In a relatively short time many Puritans, whose intellectual center became Cambridge University, moved beyond the merely negative stance of opposing such practices as having a vested clergy and kneeling at the altar when receiving the sacrament of Holy Communion. Among the first of these was William Perkins ( 1558–1602), who opened his influential Golden Chain with the words, “The body of Scripture is a doctrine sufficient to live well.” In writing this he indicated clearly the new direction in which a substantial segment of Puritanism meant to proceed. Their interest shifted from ecclesiastical and doctrinal concerns to the quality of life which they felt the Christian faith ought to produce, and which they came to refer to as “godliness.” They tended to regard the Bible as God’s revealed law according to which men and women who profess to be Christians must govern their lives. In time the piety which they read out of the Bible was fashioned into a code of formidable proportions which was expected to govern every aspect of the believer’s daily life. The various Puritan directories for daily living ended up as systematic attempts to apply God’s law to every conceivable circumstance or moral dilemma which a Christian might encounter.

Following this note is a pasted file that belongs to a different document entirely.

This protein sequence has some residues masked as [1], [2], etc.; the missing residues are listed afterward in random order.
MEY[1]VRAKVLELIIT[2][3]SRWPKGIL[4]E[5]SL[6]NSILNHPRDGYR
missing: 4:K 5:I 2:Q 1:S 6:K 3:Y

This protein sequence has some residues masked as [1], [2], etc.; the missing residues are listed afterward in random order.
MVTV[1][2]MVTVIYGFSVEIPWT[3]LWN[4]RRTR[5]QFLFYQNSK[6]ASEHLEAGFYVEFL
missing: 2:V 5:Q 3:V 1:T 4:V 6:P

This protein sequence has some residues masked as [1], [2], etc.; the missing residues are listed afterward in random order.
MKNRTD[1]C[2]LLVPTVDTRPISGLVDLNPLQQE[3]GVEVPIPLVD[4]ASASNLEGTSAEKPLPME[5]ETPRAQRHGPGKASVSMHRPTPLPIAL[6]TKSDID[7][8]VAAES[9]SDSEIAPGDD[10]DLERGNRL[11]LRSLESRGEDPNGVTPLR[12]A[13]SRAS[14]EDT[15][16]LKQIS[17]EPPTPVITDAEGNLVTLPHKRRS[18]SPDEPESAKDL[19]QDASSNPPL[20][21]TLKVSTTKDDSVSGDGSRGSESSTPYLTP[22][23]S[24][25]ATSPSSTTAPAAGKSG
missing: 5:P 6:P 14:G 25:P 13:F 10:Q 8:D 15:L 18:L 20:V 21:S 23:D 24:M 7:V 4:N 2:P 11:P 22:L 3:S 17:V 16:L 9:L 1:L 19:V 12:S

Not only were parishioners admonished to be watchful about their actions, but also with regard to their thoughts, attitudes, and emotions. In the hope of coming to know more perfectly their real selves they often kept diaries, which were treated as reminders of both their progress and their failings respecting their religious pilgrimage. Like other mortals, of course, they did not always succeed in walking with complete constancy upon the straight and narrow path that was of such importance to them. Hence on September 12, 1587 Richard Rogers (1550?-1618), one of the great systematizers of Puritan godliness, wrote into his diary: “This noon I felt a strong desire to enjoy more liberty in thinking upon some vain things which I had lately weaned myself from.”